Wednesday, 27 November 2013 01:31

ACLU v. James Clapper: Right to Freedom of Association and Privacy

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The American Civil Liberties Union (ACLU) has charged the National Security Agency (NSA) with breaching the First and Fourth Amendments of the United States Constitution with its bulk collection of all phone records in the U.S. The ACLU contends that the federal agency is violating citizens' constitutional rights of privacy and freedom of association, and exceeded its authority under the Patriot Act.

According to the injunction, the lawsuit "challenges the government’s dragnet acquisition of Plaintiffs’ telephone records under Section 215 of the Patriot Act, 50 U.S.C. § 1861. In response to information published by published by the media, the government has acknowledged that it is relying on Section 215 to collect “metadata” about every phone call made or received by residents of the United States. The practice is akin to snatching every American’s address book—with annotations detailing whom we spoke to, when we talked, for how long, and from where. It gives the government a comprehensive record of our associations and public movements, revealing a wealth of detail about our familial, political, professional, religious, and intimate associations. The government has confirmed the authenticity of an order issued six weeks ago by the Foreign Intelligence Surveillance Court (“FISC”) requiring Verizon Business Network Services Inc. (“VBNS”) to turn over, every day, metadata about the calls made by each of its subscribers over the three-month period ending on July 19, 2013. Government officials have indicated that the VBNS order is part of a program that has been in place for seven years and that collects records of all telephone communications of every customer of a major phone company, including Verizon, AT&T, and Sprint."

The plaintiffs in the case are the American Civil Liberties Union (ACLU); American Civil Liberties Union Foundation (ACLUF); New York Civil Liberties Union (NYCLU); and New York Civil Liberties Union Foundation (NYCLUF).

The injunction states "Plaintiffs are non-profit organizations that engage in public education, lobbying, and pro bono litigation upholding the civil rights and liberties guaranteed by the Constitution. Collectively, Plaintiffs have more than 500,000 members, including members in every state. Plaintiffs’ employees routinely communicate by phone with each other as well as with journalists, current and potential clients, legislators and legislative staff, and members of the public. These communications relate to Plaintiffs’ advocacy, representation of clients, and efforts to lobby Congress. Plaintiffs’ communications are sensitive and often privileged."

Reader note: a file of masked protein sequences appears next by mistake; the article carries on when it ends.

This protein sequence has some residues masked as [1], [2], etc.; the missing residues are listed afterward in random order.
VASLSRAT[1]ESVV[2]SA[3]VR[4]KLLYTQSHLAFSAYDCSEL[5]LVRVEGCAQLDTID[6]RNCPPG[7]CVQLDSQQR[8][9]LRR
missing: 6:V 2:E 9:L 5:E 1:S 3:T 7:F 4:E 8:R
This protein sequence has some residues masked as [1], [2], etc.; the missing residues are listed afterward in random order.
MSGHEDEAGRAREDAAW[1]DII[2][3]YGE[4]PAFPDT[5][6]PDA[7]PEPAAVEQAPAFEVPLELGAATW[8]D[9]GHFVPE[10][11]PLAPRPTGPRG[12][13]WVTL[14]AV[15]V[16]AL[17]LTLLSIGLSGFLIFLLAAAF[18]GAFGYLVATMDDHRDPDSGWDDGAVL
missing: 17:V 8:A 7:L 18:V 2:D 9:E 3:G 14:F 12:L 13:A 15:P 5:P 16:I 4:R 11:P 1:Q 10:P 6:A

According to court documents, "As customers of VBNS, Plaintiffs ACLU and ACLUF are covered by the now public order of the FISC requiring VBNS to turn over all of its customers’ call records—including all of Plaintiffs’ call records—on an ongoing basis. Upon information and belief, Plaintiff NYCLU was covered by a similar order prior to the expiration of their contract with VBNS. Also upon information and belief, Plaintiffs ACLU and ACLUF are covered by a similar order directed to Verizon Wireless. The information collected includes Plaintiffs’ numbers, the numbers of their contacts, the time and duration of every single call they placed or received, and the location of Plaintiffs and their contacts when talking on mobile phones. This information could readily be used to identify those who contact Plaintiffs for legal assistance or to report human-rights or civil-liberties violations, as well as those whom Plaintiffs contact in connection with their work. The fact that the government is collecting this information is likely to have a chilling effect on people who would otherwise contact Plaintiffs."

The defendants in the case are James R. Clapper, in his official capacity as Director of National Intelligence; Keith B. Alexander, in his official capacity as Director of the National Security Agency (NSA) and Chief of the Central Security Service (CSS); Charles T. Hagel, in his official capacity as Secretary of Defense; Eric H. Holder, in his official capacity as Attorney General of the United States; and Robert S. Mueller III, in his official capacity as Director of the Federal Bureau of Investigation (FBI).


ACLU v. James Clapper, Complaint for Declarative and Injunctive Relief

First Amendment, United States Constitution

Fourth Amendment, United States Constitution

Uniting and Strengthening America by Providing Appropriate Tools Required to Intercept and Obstruct Terrorism Act of 2001 ("Patriot Act")


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